Thus, it is important to remember that the only thing separating rank-and-file coppers from a Christopher Manney-style railroading or from the secular progressive cop-haters is the MPA. As Benjamin Franklin said during the signing of the Declaration of Independence, those who find themselves in difficult circumstances need to “hang together” or they will “hang separately.”
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Steve Spingola is an author and retired Milwaukee Police Department homicide detective. His latest book, Best of the Spingola Files, Volumes I & II, is now available at Amazon.com.

If your organization is on the lookout for an outstanding guest speaker, please consider the Spingola Files’ Psychology of Homicide presentation.

© Steven Spingola, Wales, WI, 2015


The New ‘Mark of the Beast’ has Investigators Lovin’ It

To view this article, checkout Best of the Spingola Files, Vol. II: Here’s Looking at You coming to Amazon.com in December 2012.

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Steve Spingola is an author and retired Milwaukee Police Department homicide detective. His new book, Best of the Spingola Files, is now available at Amazon.com.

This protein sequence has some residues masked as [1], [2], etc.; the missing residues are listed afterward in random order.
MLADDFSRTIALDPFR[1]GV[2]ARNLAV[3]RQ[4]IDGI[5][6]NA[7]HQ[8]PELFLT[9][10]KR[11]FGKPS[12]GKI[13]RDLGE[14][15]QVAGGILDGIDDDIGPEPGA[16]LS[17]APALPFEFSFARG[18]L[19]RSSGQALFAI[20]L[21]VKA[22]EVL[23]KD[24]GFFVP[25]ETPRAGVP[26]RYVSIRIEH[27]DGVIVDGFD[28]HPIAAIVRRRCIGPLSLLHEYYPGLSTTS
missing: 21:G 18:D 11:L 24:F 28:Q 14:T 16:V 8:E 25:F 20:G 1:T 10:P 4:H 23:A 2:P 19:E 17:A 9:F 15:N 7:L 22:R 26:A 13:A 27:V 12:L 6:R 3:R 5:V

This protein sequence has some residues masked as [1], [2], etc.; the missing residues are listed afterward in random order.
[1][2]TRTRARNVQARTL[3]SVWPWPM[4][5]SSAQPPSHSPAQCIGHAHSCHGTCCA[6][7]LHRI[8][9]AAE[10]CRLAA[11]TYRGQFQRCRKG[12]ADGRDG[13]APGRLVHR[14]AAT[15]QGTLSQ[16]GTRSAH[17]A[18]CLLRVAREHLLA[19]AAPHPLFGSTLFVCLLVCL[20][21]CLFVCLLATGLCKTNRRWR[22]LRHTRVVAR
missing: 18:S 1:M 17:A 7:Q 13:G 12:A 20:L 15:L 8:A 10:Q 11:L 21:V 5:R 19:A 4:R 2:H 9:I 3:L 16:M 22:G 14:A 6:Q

If your group is in need of a fascinating guest speaker, consider the Spingola Files Psychology of Homicide presentation.  For more information, visit www.badgerwordsmith.com/the_psychology_of_homicide_presentation.html

© Steven Spingola, Wales, WI, 2012


Letter from State Police Union Executive Draws Fire

The consensus amongst several of SF’s readers is that James Palmer, the Executive Director of the Wisconsin Professional Police Officers Association (WPPA), is a man whose tactics have disgraced that organization’s rank-and-file members.

Palmer, and other so-called law enforcement professionals, drew the ire of some for sending a letter to Mr. Tom Ellis, the President of the Marshall and Ilsely (M&I) Corporation. 

 http://www.620wtmj.com/shows/charliesykes/117764004.html?blog=y&page=2

“As you also know,” Palmer writes in the letter to Ellis, “Scott Walker did not campaign on this issue [limiting collective bargaining for public employees] when he ran for office. If he had, we are confident that you would not be listed among his largest contributors.”

Then comes the quid pro quo shake down.

“The undersigned groups would like your company to publicly oppose Governor Walker’s efforts to virtually eliminate collective bargaining for public employees in Wisconsin.  While we appreciate that you may need some time to consider this request, we ask for your response by March 17. In the event that you do not respond to this request by that date, we will assume that you stand with Governor Walker and against the teachers, nurses, police officers, fire fighters, and other dedicated public employees who serve our communities.